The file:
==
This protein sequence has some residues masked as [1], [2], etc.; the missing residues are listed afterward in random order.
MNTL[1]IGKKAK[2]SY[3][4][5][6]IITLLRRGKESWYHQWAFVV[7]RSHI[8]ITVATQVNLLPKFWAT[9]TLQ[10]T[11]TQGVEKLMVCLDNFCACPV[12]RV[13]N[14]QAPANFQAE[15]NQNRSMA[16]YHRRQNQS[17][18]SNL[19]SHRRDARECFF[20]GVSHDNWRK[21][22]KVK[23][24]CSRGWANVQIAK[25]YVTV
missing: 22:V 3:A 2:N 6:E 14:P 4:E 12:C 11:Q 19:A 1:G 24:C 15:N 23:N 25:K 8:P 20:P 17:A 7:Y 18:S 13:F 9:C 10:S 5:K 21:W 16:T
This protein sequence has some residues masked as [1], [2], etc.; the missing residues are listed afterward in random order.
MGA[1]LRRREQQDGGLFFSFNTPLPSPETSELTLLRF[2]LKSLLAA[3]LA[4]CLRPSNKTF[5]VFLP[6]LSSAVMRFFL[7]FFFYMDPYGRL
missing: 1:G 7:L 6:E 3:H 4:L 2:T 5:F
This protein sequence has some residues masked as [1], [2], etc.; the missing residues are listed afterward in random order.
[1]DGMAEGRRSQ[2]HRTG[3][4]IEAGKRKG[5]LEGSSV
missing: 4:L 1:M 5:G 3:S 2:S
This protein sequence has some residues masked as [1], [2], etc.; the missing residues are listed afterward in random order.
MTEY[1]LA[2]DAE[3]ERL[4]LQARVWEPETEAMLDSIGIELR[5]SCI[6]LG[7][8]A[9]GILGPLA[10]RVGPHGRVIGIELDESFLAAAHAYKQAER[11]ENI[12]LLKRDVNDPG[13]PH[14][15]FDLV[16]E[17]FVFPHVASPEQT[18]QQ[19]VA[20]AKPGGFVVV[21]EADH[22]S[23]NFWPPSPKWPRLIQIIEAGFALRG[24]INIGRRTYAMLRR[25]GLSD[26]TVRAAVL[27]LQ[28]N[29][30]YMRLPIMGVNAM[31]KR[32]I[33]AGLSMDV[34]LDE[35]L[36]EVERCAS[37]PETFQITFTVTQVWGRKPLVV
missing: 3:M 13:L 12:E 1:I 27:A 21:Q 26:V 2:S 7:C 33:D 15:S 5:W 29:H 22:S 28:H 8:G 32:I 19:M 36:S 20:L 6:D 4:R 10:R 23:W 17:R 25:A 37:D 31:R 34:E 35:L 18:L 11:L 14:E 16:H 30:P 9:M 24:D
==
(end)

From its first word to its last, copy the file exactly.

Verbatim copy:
This protein sequence has some residues masked as [1], [2], etc.; the missing residues are listed afterward in random order.
MNTL[1]IGKKAK[2]SY[3][4][5][6]IITLLRRGKESWYHQWAFVV[7]RSHI[8]ITVATQVNLLPKFWAT[9]TLQ[10]T[11]TQGVEKLMVCLDNFCACPV[12]RV[13]N[14]QAPANFQAE[15]NQNRSMA[16]YHRRQNQS[17][18]SNL[19]SHRRDARECFF[20]GVSHDNWRK[21][22]KVK[23][24]CSRGWANVQIAK[25]YVTV
missing: 22:V 3:A 2:N 6:E 14:P 4:E 12:C 11:Q 19:A 1:G 24:C 15:N 23:N 25:K 8:P 20:P 17:A 7:Y 18:S 13:F 9:C 10:S 5:K 21:W 16:T
This protein sequence has some residues masked as [1], [2], etc.; the missing residues are listed afterward in random order.
MGA[1]LRRREQQDGGLFFSFNTPLPSPETSELTLLRF[2]LKSLLAA[3]LA[4]CLRPSNKTF[5]VFLP[6]LSSAVMRFFL[7]FFFYMDPYGRL
missing: 1:G 7:L 6:E 3:H 4:L 2:T 5:F
This protein sequence has some residues masked as [1], [2], etc.; the missing residues are listed afterward in random order.
[1]DGMAEGRRSQ[2]HRTG[3][4]IEAGKRKG[5]LEGSSV
missing: 4:L 1:M 5:G 3:S 2:S
This protein sequence has some residues masked as [1], [2], etc.; the missing residues are listed afterward in random order.
MTEY[1]LA[2]DAE[3]ERL[4]LQARVWEPETEAMLDSIGIELR[5]SCI[6]LG[7][8]A[9]GILGPLA[10]RVGPHGRVIGIELDESFLAAAHAYKQAER[11]ENI[12]LLKRDVNDPG[13]PH[14][15]FDLV[16]E[17]FVFPHVASPEQT[18]QQ[19]VA[20]AKPGGFVVV[21]EADH[22]S[23]NFWPPSPKWPRLIQIIEAGFALRG[24]INIGRRTYAMLRR[25]GLSD[26]TVRAAVL[27]LQ[28]N[29][30]YMRLPIMGVNAM[31]KR[32]I[33]AGLSMDV[34]LDE[35]L[36]EVERCAS[37]PETFQITFTVTQVWGRKPLVV
missing: 3:M 13:L 12:E 1:I 27:A 21:Q 26:V 2:S 7:C 33:D 15:S 5:W 29:H 22:S 28:H 8:G 32:I 19:M 36:S 20:L 6:D 4:R 10:R 23:W 17:R 25:A 37:D 31:R 34:E 35:L 18:L 11:L 14:E 16:H 30:P 9:M 24:D